Because I was introducing Alison Stine, I was invited to go to a dinner before the reading with her and some of the Creative Writing faculty at BJ’s. This was a bit nerve-wracking for me because I’m not the most extroverted person. However, I think it went well. I also was able to bring a friend with me (who is much more extroverted than me fortunately), which made it more comfortable.

This scenario, along with this whole semester, has led me to reflect more on what it might be like to pursue poetry professionally. Though I’ve been growing more and more comfortable considering myself a “poet” as my time at Susquehanna goes on, I think this semester I have spent much more time imagining being a professional poet as a possibility. One day—possibly—I could be the person giving a reading and being introduced by a student. Over winter break, I plan on going through the poetry I’ve written for my Advanced and Intermediate poetry workshops and finding poems I think might be ready to be sent out to magazines. In the world of poetry, you usually need a number of poems published before you can pursue chapbook-length or book-length publication, so this is an important step. 

I have one poem that is forthcoming in an issue of a small journal called the Saint Katherine Review, which I look forward to seeing in print. Last year, my Intermediate Poetry professor recommended the journal as a place to submit one of my poems. The editor of the review is Scott Cairns. Just recently I picked up some of his poetry from the library, and I am loving it so far! He tackles religious and spiritual subject matter in a beautiful way. It’s exciting to know that someone whose work I admire has read my work--and it's particularly exciting to think about a future where there may be many more people who read my work (even if that poetry audience is quite smaller than fiction or nonfiction's).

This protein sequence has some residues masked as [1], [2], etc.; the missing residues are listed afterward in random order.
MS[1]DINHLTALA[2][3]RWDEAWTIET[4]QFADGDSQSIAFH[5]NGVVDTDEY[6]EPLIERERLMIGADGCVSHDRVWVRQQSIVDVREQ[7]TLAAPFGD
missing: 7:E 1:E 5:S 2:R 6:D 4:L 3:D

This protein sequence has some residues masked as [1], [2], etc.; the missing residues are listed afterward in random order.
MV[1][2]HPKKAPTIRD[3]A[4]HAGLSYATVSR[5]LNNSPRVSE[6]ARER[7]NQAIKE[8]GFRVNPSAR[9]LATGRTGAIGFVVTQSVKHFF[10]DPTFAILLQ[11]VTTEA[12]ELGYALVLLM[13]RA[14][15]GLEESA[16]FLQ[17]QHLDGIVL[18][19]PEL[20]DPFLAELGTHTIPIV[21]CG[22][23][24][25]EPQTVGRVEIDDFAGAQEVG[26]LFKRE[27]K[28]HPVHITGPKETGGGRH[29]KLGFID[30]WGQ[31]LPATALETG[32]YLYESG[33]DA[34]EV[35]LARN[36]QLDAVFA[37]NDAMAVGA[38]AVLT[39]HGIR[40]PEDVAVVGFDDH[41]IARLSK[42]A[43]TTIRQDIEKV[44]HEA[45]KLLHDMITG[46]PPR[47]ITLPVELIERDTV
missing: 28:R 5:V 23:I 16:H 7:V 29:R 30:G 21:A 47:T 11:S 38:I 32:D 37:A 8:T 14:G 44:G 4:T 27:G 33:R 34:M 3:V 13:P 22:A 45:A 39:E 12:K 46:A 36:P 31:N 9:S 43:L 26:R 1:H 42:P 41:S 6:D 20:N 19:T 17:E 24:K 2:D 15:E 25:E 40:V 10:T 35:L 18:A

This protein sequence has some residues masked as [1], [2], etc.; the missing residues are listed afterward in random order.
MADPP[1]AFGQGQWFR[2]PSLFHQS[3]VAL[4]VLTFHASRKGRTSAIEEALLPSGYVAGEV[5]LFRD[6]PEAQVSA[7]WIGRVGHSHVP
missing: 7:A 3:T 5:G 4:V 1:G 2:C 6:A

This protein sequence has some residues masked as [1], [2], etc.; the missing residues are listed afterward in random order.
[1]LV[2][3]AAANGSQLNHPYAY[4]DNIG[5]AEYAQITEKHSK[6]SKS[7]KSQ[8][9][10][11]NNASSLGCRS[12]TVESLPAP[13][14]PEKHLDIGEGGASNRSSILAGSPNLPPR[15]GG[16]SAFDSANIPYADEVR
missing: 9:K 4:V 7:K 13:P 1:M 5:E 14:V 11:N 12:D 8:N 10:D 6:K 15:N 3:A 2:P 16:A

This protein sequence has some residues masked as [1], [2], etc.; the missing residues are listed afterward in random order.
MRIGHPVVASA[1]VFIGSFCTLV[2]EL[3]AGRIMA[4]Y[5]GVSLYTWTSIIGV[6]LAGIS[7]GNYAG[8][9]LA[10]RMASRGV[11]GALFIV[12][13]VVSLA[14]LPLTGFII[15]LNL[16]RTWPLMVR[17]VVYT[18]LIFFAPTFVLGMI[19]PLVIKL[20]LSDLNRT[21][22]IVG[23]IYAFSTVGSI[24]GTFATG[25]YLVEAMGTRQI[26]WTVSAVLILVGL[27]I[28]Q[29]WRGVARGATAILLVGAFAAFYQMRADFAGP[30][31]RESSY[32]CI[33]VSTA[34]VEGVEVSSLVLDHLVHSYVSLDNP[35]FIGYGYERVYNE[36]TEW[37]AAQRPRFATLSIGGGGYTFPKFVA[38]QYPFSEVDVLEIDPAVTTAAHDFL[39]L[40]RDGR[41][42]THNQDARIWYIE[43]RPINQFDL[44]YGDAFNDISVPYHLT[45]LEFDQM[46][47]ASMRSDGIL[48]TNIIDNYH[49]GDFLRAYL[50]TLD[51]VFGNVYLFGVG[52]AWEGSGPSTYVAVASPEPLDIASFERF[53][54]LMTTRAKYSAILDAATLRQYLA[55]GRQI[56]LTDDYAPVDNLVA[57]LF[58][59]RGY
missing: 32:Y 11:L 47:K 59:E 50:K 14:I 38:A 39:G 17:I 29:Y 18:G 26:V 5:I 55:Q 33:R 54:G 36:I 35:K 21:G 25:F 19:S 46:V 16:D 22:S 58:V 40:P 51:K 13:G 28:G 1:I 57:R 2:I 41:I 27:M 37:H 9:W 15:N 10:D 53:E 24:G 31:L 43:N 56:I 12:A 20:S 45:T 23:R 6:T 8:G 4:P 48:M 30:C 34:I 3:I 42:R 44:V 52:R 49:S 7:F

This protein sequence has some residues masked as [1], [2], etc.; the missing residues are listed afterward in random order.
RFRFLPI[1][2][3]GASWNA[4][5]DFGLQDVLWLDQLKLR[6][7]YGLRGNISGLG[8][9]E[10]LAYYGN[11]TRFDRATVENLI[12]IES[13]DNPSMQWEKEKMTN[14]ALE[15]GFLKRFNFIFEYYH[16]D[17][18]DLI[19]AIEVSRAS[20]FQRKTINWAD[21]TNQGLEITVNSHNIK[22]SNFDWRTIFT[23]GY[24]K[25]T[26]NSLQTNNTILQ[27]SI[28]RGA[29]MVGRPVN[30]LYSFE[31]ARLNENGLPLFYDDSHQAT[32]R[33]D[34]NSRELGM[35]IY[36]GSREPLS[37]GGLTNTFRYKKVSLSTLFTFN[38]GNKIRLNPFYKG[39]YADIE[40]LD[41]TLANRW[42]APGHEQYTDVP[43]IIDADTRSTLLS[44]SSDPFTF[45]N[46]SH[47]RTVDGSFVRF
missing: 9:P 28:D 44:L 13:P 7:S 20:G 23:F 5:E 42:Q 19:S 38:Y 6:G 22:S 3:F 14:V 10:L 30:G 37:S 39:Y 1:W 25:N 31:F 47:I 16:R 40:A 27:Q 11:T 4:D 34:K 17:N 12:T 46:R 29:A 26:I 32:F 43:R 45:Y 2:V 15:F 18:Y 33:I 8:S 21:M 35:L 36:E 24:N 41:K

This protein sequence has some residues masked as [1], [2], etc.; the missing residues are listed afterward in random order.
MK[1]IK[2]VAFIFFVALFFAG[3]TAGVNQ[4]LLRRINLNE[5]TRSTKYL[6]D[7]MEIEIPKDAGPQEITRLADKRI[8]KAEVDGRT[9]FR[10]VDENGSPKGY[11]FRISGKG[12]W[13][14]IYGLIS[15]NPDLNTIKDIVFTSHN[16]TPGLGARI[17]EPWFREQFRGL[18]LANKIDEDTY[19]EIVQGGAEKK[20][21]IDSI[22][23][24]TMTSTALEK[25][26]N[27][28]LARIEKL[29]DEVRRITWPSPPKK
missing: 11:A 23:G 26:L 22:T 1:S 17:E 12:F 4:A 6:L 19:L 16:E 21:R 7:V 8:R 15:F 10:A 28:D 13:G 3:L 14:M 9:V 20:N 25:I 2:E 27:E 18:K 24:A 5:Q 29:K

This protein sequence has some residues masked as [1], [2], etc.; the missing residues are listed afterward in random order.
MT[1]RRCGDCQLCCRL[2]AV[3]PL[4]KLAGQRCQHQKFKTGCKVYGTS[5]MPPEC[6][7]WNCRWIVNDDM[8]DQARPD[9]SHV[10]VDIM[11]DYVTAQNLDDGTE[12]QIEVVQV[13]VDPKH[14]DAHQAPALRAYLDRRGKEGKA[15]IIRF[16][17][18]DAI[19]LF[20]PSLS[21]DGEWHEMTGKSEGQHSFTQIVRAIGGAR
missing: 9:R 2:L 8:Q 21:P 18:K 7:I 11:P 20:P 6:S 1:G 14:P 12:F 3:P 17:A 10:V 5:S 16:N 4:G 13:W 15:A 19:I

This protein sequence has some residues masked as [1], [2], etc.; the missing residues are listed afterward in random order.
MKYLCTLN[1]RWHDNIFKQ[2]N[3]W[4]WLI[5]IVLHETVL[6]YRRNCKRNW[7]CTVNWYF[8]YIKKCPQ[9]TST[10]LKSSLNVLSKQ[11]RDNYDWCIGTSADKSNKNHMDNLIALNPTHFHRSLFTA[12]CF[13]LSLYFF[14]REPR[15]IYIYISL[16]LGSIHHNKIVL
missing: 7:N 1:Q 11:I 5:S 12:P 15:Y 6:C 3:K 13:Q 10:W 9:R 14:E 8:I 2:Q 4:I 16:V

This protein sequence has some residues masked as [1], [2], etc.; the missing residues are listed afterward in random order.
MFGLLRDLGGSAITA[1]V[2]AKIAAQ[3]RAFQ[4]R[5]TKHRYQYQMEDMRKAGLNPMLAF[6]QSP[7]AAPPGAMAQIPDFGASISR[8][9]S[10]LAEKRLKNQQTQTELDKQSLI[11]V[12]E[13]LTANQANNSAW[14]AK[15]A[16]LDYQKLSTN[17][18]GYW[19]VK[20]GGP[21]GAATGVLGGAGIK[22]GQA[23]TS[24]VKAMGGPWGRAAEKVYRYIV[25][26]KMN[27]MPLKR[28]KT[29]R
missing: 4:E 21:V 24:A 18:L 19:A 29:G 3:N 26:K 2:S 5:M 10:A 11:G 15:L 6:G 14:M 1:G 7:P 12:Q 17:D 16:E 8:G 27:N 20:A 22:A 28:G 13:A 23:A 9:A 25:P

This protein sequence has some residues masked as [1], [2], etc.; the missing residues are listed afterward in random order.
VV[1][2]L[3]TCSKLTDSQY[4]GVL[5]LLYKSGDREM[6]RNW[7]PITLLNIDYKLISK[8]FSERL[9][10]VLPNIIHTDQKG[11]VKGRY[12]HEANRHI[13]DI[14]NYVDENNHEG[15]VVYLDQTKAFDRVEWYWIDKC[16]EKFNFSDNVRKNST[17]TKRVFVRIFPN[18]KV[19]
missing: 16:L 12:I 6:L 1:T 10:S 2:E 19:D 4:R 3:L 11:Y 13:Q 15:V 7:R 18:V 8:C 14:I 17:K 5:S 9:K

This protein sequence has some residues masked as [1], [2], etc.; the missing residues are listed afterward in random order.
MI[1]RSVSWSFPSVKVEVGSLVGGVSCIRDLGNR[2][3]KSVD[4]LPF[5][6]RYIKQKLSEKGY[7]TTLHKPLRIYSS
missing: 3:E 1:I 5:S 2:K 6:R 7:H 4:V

Wednesday, October 30, 2013

Scheduling For My Final Semester

Last Friday, the newspaper was in my mailbox. Yes, the newspaper. The registration newspaper. My final one.  

The Friday before a course registration period begins, Susquehanna students all receive a list of the course offerings printed on newspaper. This information is online, but it’s handy to have in paper form—something I think Susquehanna students agree on, judging by how often I’ve seen students consulting it or circling things in it. Registering for my final set of Susquehanna courses is a big reminder of how short of a time I have left as an undergraduate. 

When students register for courses, they can consult something called a “degree audit” that shows all the required courses that students have left to take, including courses for majors, minors, and the university’s Central Curriculum. In past semesters, I always had a list of requirements to consider. Now I only had a few items! That's a great thing because it means I will graduate on time. However, it still feels very strange. 

The requirements I have left are an Oral Intensive course for the Central Curriculum (which I plan on fulfilling with a Modern Philosophy class), an English course called Forms of Writing that I need for my Creative Writing major, and the senior honors program requirements, which include a senior honors seminar and some type of research. The research requirement will be filled by the Capstone, or culminating project, I’ll be taking on in the Religious Studies department.